According to a Reuters report last night, a group of Facebook investors is looking to get out of the company by selling $1 billion worth of shares on the secondary market. Doing so would value the company, which has not yet gone public, at about $70 billion. The sellers, the story says, have lowered their asking price after previously trying to sell in a deal that would have valued the company at $90 billion.
The new deal would call into question just how much Facebook is worth and what its growth prospects are ahead of an expected initial public offering next year. Some investors and analysts are starting to think the company is overvalued or that its future might not be as bright as expected.
Well, duh. At some point when investing in stocks, it makes sense to stop looking at the numbers and start thinking about the realities of what a company does and how people use its products and services. I’m not an active investor in any company, but if I was, Facebook is probably not one I’d go anywhere near because of this.
Simply put, almost no one I know enjoys using Facebook. It’s anecdotal, I know, but most of the people I know who use the site only do it because they feel they have to. They’ve been pressured into it by their friends, or they feel like they miss out on social events and interactions by not being on it. I can’t say I know anyone who really loves it. In that way, Facebook is almost like a cellphone contract – nobody wants to be in it and they can’t wait till they can get out of it.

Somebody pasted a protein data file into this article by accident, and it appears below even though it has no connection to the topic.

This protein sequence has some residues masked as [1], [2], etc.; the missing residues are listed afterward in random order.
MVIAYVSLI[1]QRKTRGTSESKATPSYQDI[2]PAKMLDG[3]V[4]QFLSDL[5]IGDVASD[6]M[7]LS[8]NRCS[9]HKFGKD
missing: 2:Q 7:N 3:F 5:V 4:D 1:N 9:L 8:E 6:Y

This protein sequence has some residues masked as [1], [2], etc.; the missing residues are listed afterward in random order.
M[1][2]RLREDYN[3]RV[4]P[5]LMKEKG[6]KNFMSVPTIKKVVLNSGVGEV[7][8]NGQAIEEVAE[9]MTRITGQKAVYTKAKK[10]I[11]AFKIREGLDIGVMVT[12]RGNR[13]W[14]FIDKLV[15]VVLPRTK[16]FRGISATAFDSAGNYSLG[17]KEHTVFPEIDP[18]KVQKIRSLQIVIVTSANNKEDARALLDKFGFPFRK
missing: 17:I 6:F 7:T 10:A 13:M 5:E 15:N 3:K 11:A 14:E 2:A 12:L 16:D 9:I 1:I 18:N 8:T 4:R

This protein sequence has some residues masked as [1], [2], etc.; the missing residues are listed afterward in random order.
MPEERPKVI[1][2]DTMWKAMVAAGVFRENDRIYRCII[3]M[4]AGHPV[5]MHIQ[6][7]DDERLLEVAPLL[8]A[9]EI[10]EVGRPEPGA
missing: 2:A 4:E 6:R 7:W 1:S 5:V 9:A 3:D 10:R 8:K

Facebook has not done itself any favours. With its constant redesigns and privacy blunders, the company has deservedly earned the wrath of many users. While Quit Facebook Day proved to be a flop last year, it actually spoke volumes about the future of the website – who really wants to invest in a company that provokes this sort of reaction among its own customers? You don’t see Apple customers organizing too many Quit iPhone days.
As for businesses, it doesn’t make a lot of sense for them to be on it either. Many companies have gone through the trouble of setting up pages on the site and advertising on it, which is funny because they already did that once before, you know, with things called websites on the public internet. Sooner or later, businesses are likely to realize the extra time and expense of running essentially two online presences isn’t worth it. And guess which one they’ll pull the plug on?
I remember hearing once that the best companies to invest in were the ones that had the longest lineups, and I sort of half remember this being called the “grandma school of investing,” although I’m not sure why. Do grandmas spend a lot of time standing in line? Anyway, it comes to mind every time I stand in the really long lines at IKEA, where I think, “Man, I really should buy stock in this company” (you can’t because IKEA is privately owned).
Facebook has big lineups of customers alright, but they’re pointed in the wrong direction – toward the exit door.